Thursday, November 12, 2015

Ash the Flash - A Book Review


If you're like me, you sometimes scan the first few lines of an article, planning to return to it later, but then that doesn't happen. So, in my first few lines, I appeal to parents and all those who buy books for 10-12 year-old Jamaican children, ask for "Ash the Flash" at any Sangsters Bookstore. Teachers and librarians, please recommend this book. Although the number of books about Jamaican children by Jamaican authors is growing, they are not always the first choice of those who recommend books for children. Research has demonstrated the importance of children identifying themselves in at least some of the books they read. "Ash the Flash" and other books in the Sand Pebbles Series are a good starting point.
Those who follow Hazel Campbell’s Facebook page will know that she is an ardent supporter of our athletes and she also lightens up our day with jokes. She has combined these two aspects of her personality in the most recent book in Carlong Publishers Pleasure Series, “Ash the Flash”. It is co-authored by Nattalie Gordon. I don’t know how these two ladies wrote this book together*, but the result is a seamless read.
Carlong describes the book as follows:
In this story, every boy's fantasy comes alive for Ashton Longmore when he finds himself able to run at unbelievable speeds. He can run faster than Usain Bolt! He can run so fast he is only a blur on the field. How did this happen? Where will this lead him? Can he control the speed so he is not labelled a freak ... or worse? Can he use this speed to get victory at the athletic meet for his school? His best friend, Kenroi Donaldson, tries to help him manage this gift and they get into several exciting situations along the way. When they realize that the gift is waning, and there is a strong possibility that he might not win against the rival school's superstar at an important meet, Ash has to summon all his natural strength to prove to himself that he can win and make his school and father proud.
The Key features of this book are:
Although seemingly realistic, this story falls under the genre of fantasy as the incident which started the events in the story is unreal. There is a brief note in the introduction to explain this to readers.
  • The language of the story is mostly Standard English often in the more informal style used and easily understood by the age group.
  • The story places emphasis on an individual's growth towards making the right moral decisions.
  • The main characters in the story are boys as it is aimed at encouraging boys to read. This is a boy-to-enjoy book. Girls will enjoy it too.
  • The characters are well drawn, likeable, and representative of experiences in Grade 6.
  • The setting - school and especially athletic meets - is a popular one today.
  • The story shows both the strengths and weaknesses of friendship as Kenroi tries to influence Ashton's choices.
  • The all important message about the danger of taking drugs to enhance performance is not hammered but gradually revealed as the story progresses.
  • This book is an excellent choice for supplementary reading in schools or at home.
All this information about the book make it attractive to teachers, parents and librarians. What it doesn’t say is why it will most likely appeal to children -  the story is amusingly written. Bizarre situations are described in a dead-pan voice; and mundane events have comical twists. Furthermore,the children in the story, although  mischievous, come across as balanced, normal, sensible and devoid of any hang-ups; while the adults’ personalities are flawed. Uncle Norman is a wacky chemistry teacher, who loves to experiment. Ashton’s father is still bitter about the fact that, twenty years before, another boy had been selected instead of him to run for Jamaica. He is disappointed that up to now, Ashton had shown no interest in athletics. The third adult in the story, as a boy, had been Ashton’s father’s nemesis.  He will go to any length to make sure that his own son follows in his footsteps. It is this portrayal of the characters which will make the book captivating to the 10-12 year-olds for whom it is written.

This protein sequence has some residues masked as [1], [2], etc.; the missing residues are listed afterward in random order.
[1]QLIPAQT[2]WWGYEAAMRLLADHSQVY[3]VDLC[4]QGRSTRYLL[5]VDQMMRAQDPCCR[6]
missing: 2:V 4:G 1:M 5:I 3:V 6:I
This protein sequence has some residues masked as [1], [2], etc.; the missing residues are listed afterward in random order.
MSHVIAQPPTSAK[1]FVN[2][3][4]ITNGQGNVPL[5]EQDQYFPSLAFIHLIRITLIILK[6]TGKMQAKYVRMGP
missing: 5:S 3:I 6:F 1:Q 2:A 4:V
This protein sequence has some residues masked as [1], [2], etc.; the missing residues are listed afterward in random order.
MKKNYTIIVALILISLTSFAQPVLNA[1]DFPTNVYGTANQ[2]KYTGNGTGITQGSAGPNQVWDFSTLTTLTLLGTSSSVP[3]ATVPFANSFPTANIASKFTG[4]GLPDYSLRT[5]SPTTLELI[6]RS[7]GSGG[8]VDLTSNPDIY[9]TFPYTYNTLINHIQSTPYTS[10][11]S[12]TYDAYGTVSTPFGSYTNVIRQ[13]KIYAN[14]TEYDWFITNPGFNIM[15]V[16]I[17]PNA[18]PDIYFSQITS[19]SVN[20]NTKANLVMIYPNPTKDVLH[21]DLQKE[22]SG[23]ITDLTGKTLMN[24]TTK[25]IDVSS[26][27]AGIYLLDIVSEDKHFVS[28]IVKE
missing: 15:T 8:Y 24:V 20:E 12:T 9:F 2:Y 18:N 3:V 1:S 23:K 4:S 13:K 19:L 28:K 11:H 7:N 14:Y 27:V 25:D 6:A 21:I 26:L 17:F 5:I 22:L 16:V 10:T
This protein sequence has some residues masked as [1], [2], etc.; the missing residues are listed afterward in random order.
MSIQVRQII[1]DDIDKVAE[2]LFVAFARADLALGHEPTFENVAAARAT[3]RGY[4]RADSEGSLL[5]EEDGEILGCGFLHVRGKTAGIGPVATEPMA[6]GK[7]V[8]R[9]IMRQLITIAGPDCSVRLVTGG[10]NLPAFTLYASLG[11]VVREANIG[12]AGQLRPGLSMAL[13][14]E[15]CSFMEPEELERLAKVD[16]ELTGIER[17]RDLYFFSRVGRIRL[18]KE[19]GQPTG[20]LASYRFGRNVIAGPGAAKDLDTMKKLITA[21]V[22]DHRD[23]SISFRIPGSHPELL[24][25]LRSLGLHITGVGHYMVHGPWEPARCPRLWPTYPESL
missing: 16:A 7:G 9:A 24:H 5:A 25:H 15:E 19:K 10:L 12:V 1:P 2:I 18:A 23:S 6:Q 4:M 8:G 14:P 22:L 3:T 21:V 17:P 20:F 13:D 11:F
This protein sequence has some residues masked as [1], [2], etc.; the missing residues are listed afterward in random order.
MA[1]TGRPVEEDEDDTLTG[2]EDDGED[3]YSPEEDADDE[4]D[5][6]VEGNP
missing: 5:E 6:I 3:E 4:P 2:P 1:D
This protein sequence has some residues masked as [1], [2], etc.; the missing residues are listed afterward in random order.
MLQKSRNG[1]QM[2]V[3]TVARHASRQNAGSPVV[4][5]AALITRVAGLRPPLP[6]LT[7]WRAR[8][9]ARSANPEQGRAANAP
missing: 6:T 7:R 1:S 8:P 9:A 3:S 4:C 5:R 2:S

About the authors
 Hazel D. Campbell
has written and edited stories for children and has produced children's programmes for radio and television. She teaches story writing for children at the UWI. She is the recipient of the 1997 Vic Reid Award for Children's Literature. She is also the series editor for Carlong's Sand Pebbles Pleasure Series for children.
Link to Hazel's blog post about her other books.






Nattalie Gordon
is the 2010 winner of the National Reading Competition and a multiple-time entrant and awardee in the Jamaica Cultural Development Commission's (JCDC) Creative Writing Competition. In 2013 she won two gold medals in the competition.



*See Hazel's comment about how they worked together.

2 comments:

Hazel Campbell said...

Thanks Helen. A little Background. Nattalie was a student in my writing class at the Philip Sherlock Centre at UWI. i recognized her potential and suggested that Carlong could use a story about athletics. Although track is so popular, there aren't many children's stories using this as a setting. I suggested she start with the belief that it is the Trelawny yam which gives Usain his speed.She came up with a credible draft story-wise but techniques were a bit off, this being her first attempt at a novel. One thing led to another and we agreed to share the writing. It was a good exercise as we complemented one another as the process evolved. I have kept all of our correspondence. Perhaps I'll do a piece on the process of collaboration in writing this piece of fiction. I hope Nattalie writes a sequel.I have suggested that she does so on her own.

Helen said...

Thanks for this background information, Hazel.